You probably are well-aware that the providers can access the emails.
The 2 providers may or may not transfer emails between them over an encrypted channel. Some providers have agreements with others to only exchange emails between them over an encrypted channel.
About 50% to 60% of the emails Google exchanged with different providers in 2014 were encrypted, the other 40% to 50% weren't. (Source.)
An unencrypted email transported in plain text between email providers can be read by anyone who sits between their servers. Especially by secret services which have access to internet exchange points.
But against secret services, securing anything via HTTPS is flawed anyways. They can easily create certificates you trust and can easily read or manipulate your HTTPS traffic. Even antivirus companies can compromise HTTPS traffic and in fact do this all the time which I got a lot of downvotes for claiming it here until providing proof. So really, your 6th assumption is wrong. And this means your 3rd assumption is worthless.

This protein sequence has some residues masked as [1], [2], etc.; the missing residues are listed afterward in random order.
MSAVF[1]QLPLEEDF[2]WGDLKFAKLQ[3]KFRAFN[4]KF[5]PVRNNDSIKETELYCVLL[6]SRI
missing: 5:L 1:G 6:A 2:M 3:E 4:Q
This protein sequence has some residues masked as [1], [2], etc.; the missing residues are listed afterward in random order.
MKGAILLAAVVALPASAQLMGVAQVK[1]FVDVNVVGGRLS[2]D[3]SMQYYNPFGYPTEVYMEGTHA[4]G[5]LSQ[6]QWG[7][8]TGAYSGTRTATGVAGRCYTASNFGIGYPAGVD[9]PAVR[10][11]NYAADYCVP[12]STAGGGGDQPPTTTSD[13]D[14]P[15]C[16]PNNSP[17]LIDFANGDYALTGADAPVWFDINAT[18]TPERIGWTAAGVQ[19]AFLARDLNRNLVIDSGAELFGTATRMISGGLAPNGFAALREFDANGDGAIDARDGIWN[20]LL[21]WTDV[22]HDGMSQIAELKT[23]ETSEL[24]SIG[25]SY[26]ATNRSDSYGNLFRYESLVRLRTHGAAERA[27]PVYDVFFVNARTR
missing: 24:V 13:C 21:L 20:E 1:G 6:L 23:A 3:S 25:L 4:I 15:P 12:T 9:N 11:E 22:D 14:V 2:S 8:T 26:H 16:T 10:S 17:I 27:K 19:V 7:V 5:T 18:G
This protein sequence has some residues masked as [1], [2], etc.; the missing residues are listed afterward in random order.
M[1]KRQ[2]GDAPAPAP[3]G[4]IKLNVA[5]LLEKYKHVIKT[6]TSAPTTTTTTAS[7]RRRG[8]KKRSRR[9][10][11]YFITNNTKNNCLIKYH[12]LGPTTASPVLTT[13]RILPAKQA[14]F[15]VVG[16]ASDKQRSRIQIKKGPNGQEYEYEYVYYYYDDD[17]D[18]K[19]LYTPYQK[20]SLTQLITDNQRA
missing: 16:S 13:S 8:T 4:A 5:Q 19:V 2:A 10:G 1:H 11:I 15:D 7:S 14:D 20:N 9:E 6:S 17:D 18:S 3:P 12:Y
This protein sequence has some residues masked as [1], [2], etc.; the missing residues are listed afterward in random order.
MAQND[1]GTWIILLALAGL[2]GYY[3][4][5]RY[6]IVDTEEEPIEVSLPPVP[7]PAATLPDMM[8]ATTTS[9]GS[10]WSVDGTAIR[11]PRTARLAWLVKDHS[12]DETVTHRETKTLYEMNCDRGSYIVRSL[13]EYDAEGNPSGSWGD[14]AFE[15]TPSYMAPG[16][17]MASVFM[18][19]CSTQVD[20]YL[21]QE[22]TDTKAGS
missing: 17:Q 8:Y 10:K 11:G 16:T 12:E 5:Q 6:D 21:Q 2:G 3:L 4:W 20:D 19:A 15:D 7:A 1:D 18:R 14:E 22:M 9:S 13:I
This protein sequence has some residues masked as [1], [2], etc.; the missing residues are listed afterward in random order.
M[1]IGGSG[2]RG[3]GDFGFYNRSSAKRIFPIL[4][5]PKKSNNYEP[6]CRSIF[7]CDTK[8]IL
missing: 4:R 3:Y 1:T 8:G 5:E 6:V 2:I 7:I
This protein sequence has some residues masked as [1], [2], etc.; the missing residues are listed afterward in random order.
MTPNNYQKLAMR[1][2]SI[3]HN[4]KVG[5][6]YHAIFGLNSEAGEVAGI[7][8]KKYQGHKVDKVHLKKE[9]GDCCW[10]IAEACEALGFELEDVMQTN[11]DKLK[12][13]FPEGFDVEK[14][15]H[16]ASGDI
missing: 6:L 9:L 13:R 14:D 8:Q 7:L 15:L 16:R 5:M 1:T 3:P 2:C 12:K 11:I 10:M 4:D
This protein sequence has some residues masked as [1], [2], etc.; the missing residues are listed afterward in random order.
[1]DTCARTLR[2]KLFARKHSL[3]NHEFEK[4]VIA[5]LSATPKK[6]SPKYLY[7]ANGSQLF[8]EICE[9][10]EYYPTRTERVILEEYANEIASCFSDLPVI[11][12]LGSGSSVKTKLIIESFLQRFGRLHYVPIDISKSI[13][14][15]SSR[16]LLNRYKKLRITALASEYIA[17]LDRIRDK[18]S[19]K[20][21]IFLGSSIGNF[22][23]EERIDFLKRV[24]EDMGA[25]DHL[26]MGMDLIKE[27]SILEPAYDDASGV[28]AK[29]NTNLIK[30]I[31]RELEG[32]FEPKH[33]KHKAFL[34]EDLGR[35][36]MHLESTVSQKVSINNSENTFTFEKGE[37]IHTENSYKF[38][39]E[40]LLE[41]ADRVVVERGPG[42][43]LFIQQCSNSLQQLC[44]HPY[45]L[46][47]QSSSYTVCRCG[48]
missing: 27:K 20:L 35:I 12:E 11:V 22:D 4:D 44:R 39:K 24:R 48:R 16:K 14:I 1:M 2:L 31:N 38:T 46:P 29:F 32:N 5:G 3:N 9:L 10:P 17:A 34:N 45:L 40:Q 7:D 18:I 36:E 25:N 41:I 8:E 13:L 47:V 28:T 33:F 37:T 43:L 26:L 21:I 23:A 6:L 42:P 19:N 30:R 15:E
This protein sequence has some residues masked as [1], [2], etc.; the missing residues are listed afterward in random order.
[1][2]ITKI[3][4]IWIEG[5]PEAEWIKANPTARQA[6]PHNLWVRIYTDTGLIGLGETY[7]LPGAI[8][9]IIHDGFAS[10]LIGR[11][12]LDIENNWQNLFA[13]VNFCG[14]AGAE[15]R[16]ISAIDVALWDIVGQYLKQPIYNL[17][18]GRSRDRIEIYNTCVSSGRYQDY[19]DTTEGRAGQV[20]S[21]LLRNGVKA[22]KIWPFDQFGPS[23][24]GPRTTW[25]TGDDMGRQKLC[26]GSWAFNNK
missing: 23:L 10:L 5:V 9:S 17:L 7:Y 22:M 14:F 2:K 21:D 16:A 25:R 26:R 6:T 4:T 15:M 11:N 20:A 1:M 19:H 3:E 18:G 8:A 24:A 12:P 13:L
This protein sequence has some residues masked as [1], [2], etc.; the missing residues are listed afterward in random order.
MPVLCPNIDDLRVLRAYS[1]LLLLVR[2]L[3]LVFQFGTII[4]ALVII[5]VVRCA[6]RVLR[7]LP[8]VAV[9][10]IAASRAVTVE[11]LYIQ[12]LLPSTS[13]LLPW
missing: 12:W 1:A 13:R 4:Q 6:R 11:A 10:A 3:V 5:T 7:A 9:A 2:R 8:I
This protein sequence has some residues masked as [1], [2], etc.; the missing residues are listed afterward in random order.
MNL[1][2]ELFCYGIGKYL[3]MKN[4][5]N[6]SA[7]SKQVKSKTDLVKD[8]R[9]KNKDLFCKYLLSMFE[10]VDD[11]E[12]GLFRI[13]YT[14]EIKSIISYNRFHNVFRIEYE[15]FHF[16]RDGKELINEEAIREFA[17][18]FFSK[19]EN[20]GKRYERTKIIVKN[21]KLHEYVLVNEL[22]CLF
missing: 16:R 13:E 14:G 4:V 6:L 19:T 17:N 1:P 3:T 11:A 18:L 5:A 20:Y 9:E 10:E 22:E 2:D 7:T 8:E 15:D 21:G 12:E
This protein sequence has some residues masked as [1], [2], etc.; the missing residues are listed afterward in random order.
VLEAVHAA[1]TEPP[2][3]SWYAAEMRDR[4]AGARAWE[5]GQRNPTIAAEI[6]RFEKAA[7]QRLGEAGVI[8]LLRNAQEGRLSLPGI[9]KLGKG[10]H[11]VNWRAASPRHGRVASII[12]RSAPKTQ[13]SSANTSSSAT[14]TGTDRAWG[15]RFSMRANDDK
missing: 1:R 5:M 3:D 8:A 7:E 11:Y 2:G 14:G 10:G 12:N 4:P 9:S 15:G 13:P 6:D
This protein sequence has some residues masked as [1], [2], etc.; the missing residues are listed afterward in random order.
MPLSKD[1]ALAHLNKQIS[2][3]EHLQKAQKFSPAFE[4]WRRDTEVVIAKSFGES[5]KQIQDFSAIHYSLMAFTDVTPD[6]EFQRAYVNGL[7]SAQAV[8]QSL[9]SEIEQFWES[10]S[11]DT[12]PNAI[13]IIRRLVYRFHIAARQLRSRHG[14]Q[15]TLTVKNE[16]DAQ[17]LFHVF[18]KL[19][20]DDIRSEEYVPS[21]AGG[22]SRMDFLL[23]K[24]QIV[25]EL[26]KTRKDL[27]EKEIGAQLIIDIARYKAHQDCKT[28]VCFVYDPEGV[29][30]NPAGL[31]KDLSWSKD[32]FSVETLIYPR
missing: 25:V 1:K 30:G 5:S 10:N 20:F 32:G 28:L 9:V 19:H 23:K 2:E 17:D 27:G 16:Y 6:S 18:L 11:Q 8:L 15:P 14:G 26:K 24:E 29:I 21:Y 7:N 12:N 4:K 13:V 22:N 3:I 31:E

We can kick out the 5th assumption, too, because either party is probably using a Windows or Mac OSX computer which have universal backdoors and are already compromised before they are shipped to you. If either party has an antivirus software installed ... well, I think I already discussed who can read then, too, in the previous paragraph.
Countries which don't feel like their secret services are powerful enough – like Germany – simply create a law which states that (in the case of Germany) email providers with at least 1 k email accounts and companies which don't provide email to others but only to themselves with at least 10 k email accounts have to buy hardware which delivers inbound as well as outbound email traffic to authorities. In the case of Germany, these emails are automatically checked and each year dozens of millions of emails are found suspicious and are directed to a human to read.